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Ajit Johnson
Cancer biologist, University of Edinburgh.
May 13, 2017 · 8 Reads

Top stories in science this week

1. Massive landforms have just been discovered under the antarctic ice sheet

Scientists have discovered massive landforms lurking under Antarctica — some as tall as the Eiffel Tower — and they’ve been actively carving deep channels into the ice flow above. These landforms, which are five times bigger than those left behind by former ice sheets in Scandinavia and North America, are now thought to be contributing to the thinning of the Antarctic ice shelves, and that could have big consequences for the region’s stability.

Reference: https://www.nature.com/articles/ncomms15228

2. Scientists found out why stroke patients develop life threatening infections

Having a stroke damages immune cells as well as affecting the brain, research has found. The findings help explain why patients have a greater risk of catching life-threatening infections, such as pneumonia, after having a stroke. Therapies that boost survival of the affected immune cells or compensate for their damage could help improve the recovery of stroke patients, the researchers say.

Reference: https://www.nature.com/articles/ncomms15051

3. Researchers developed a new electrical method to clear pollutants from water

When it comes to removing very dilute concentrations of pollutants from water, existing separation methods tend to be energy- and chemical-intensive. Now, a new method developed at MIT could provide a selective alternative for removing even extremely low levels of unwanted compounds.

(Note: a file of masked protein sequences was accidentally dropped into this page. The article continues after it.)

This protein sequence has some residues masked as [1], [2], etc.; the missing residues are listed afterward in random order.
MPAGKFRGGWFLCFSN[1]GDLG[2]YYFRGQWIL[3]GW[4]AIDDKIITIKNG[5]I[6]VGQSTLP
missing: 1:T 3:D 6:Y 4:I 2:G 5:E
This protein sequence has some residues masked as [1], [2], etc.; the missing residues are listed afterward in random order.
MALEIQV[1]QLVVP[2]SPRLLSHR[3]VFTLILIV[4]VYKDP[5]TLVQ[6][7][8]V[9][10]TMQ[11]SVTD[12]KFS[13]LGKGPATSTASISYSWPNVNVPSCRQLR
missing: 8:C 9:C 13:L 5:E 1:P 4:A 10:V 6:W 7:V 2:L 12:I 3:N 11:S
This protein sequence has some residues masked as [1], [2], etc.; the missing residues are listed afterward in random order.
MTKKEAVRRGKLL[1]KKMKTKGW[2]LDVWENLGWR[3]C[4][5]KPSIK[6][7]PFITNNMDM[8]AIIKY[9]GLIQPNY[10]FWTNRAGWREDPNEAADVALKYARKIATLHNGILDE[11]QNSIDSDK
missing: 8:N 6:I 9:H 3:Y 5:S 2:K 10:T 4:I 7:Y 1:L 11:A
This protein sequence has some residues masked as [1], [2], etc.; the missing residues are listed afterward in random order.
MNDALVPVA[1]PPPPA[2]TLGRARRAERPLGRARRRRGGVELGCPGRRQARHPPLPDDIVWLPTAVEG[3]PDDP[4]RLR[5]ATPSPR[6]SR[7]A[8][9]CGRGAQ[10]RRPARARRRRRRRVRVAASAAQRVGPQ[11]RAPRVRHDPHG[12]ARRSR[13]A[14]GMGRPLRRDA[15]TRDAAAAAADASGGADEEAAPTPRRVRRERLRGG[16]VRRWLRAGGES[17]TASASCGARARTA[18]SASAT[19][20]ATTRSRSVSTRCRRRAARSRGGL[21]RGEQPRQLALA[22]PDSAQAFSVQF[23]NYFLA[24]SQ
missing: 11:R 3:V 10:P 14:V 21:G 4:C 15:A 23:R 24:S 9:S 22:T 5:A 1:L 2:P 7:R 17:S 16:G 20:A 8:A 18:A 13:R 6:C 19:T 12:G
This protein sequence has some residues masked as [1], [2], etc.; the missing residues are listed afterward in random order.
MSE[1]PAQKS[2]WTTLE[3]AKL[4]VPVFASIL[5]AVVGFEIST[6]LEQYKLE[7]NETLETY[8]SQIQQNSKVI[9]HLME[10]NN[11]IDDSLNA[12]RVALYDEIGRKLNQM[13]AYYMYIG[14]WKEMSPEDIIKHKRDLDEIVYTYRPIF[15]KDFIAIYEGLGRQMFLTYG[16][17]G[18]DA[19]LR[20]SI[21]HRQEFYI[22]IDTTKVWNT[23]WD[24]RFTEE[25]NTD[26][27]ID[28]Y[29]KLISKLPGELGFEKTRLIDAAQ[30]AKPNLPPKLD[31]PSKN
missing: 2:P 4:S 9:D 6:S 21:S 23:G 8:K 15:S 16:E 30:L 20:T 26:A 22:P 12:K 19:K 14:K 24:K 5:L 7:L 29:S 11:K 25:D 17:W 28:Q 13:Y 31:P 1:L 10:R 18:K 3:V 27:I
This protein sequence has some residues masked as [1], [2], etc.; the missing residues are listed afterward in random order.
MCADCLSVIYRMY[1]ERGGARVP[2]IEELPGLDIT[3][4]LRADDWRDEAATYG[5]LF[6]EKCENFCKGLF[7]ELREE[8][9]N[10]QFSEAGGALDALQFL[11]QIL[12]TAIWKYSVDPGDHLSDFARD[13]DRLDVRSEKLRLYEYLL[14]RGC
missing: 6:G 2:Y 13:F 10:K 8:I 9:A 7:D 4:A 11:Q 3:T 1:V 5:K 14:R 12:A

4. New quantum device could make contactless payment more secure

A prototype gadget that sends secret keys to encrypt information passed from a mobile device to a payment terminal, could help answer public concerns around the security of contactless and wireless transactions, a new Oxford University collaboration has found.

Reference: https://www.osapublishing.org/oe/abstract.cfm?uri=oe-25-6-6784

5. Common painkillers linked to increased risk of heart attack

Taking even over-the-counter doses of common painkillers known as NSAIDs — nonsteroidal anti-inflammatory drugs — has been linked to an increased risk of heart attack in a new study. The likelihood of experiencing a heart attack was calculated to increase by an average of 20% to 50%, compared with someone not taking the drugs, regardless of the dosage and amount of time the medications are taken.

Reference: https://www.escardio.org/The-ESC/Press-Office/Press-releases/harmless-painkillers-associated-with-increased-risk-of-cardiac-arrest

6. Review suggests, Osteoarthritis could be prevented with good diet and exercise

Osteoarthritis can potentially be prevented with a good diet and regular exercise, a new expert review published in the Nature Reviews Rheumatology reports. During the expert review, researchers from the University of Surrey identified a crucial link between metabolism and osteoarthritis. Metabolic changes, caused by a poor diet and a sedentary lifestyle, trigger’s the genetic reprogramming of cells in the body and joints.

Reference: http://www.nature.com/nrrheum/journal/v13/n5/full/nrrheum.2017.50.html

7. Mechanism by which solar cells break down has been identified, paving way for a solution

Solar cells harness energy from the Sun and provide an alternative to non-renewable energy sources like fossil fuels. However, solar cells (perovskite) degrade rapidly in natural conditions, greatly decreasing their performance in a matter of days. This is one reason they are not currently widely used. Now, in a study published in Nature Communications, the team have determined how the superoxides form and how they attack the perovskite material, and have proposed possible solutions.

Reference: https://www.nature.com/articles/ncomms15218

8. Researchers create anticancer nanomaterials by simulating underwater volcanic conditions

Researchers at Aalto University, Finland, have developed anticancer nanomaterials by simulating the volcano-induced dynamic chemistry of the deep ocean. The novel method enables making nanoclusters of zinc peroxide in an environmentally friendly manner, without the use of additional chemicals. The as-synthesised zinc peroxide nanoparticles can be used as a tool for cancer therapy and against other complicated diseases.

Reference: https://www.nature.com/articles/ncomms15319

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